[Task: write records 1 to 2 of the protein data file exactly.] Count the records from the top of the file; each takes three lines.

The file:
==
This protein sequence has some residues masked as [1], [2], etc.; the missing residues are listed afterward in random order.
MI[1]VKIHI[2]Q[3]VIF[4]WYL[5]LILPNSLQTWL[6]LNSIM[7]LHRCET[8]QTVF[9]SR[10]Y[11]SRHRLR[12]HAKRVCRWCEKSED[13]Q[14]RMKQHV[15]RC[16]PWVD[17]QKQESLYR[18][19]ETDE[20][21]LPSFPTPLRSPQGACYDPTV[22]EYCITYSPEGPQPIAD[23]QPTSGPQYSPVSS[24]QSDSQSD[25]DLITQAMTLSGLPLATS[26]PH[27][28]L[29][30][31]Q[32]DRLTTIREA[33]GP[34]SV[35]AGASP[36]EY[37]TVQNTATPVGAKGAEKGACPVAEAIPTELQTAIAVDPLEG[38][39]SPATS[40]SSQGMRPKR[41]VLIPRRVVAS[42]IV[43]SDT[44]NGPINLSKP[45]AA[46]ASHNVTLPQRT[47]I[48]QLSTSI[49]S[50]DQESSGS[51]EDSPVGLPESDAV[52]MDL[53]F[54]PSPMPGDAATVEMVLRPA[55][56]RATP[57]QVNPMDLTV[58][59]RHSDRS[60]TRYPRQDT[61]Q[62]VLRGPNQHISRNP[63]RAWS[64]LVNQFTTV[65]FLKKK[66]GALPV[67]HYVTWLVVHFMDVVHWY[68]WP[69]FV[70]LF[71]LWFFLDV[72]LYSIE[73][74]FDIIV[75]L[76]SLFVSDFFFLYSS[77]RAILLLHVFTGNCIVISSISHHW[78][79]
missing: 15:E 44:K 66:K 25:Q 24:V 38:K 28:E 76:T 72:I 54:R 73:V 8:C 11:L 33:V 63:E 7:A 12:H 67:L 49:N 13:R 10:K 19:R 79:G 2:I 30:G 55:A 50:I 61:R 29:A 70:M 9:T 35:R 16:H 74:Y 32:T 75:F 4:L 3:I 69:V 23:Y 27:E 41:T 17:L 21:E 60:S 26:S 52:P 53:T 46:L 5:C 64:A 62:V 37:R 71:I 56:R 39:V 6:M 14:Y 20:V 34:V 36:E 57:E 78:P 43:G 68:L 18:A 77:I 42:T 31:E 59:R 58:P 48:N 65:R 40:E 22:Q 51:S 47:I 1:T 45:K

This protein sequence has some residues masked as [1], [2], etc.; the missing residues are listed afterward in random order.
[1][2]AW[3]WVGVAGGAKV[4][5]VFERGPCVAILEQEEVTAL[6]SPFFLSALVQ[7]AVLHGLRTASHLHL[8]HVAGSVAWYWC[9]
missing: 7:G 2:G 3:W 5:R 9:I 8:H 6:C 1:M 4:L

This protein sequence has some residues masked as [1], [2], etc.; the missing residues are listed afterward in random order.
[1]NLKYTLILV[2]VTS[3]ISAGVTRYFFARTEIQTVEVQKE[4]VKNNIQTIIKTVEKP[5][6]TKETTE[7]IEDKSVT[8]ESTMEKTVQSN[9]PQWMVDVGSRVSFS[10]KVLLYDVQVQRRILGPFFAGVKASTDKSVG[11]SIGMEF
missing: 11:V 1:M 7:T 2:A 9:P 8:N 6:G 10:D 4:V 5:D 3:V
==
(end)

This protein sequence has some residues masked as [1], [2], etc.; the missing residues are listed afterward in random order.
MI[1]VKIHI[2]Q[3]VIF[4]WYL[5]LILPNSLQTWL[6]LNSIM[7]LHRCET[8]QTVF[9]SR[10]Y[11]SRHRLR[12]HAKRVCRWCEKSED[13]Q[14]RMKQHV[15]RC[16]PWVD[17]QKQESLYR[18][19]ETDE[20][21]LPSFPTPLRSPQGACYDPTV[22]EYCITYSPEGPQPIAD[23]QPTSGPQYSPVSS[24]QSDSQSD[25]DLITQAMTLSGLPLATS[26]PH[27][28]L[29][30][31]Q[32]DRLTTIREA[33]GP[34]SV[35]AGASP[36]EY[37]TVQNTATPVGAKGAEKGACPVAEAIPTELQTAIAVDPLEG[38][39]SPATS[40]SSQGMRPKR[41]VLIPRRVVAS[42]IV[43]SDT[44]NGPINLSKP[45]AA[46]ASHNVTLPQRT[47]I[48]QLSTSI[49]S[50]DQESSGS[51]EDSPVGLPESDAV[52]MDL[53]F[54]PSPMPGDAATVEMVLRPA[55][56]RATP[57]QVNPMDLTV[58][59]RHSDRS[60]TRYPRQDT[61]Q[62]VLRGPNQHISRNP[63]RAWS[64]LVNQFTTV[65]FLKKK[66]GALPV[67]HYVTWLVVHFMDVVHWY[68]WP[69]FV[70]LF[71]LWFFLDV[72]LYSIE[73][74]FDIIV[75]L[76]SLFVSDFFFLYSS[77]RAILLLHVFTGNCIVISSISHHW[78][79]
missing: 15:E 44:K 66:K 25:Q 24:V 38:K 28:E 76:T 72:I 54:R 73:V 8:C 11:L 33:V 63:E 7:A 12:H 67:L 49:N 13:R 10:K 19:R 79:G 2:I 30:G 55:A 50:I 61:R 29:A 70:M 9:T 35:R 16:H 74:Y 32:T 75:F 4:L 3:I 69:V 23:Y 27:E 41:T 17:L 21:E 60:S 26:S 52:P 53:T 46:L 5:C 64:A 62:V 37:R 71:I 56:R 39:V 6:M 14:Y 20:V 34:V 36:E 57:E 78:P 43:G 68:L 18:A 77:I 42:T 31:E 59:R 58:P 48:N 65:R 40:E 22:Q 51:S 47:I 1:T 45:K

This protein sequence has some residues masked as [1], [2], etc.; the missing residues are listed afterward in random order.
[1][2]AW[3]WVGVAGGAKV[4][5]VFERGPCVAILEQEEVTAL[6]SPFFLSALVQ[7]AVLHGLRTASHLHL[8]HVAGSVAWYWC[9]
missing: 7:G 2:G 3:W 5:R 9:I 8:H 6:C 1:M 4:L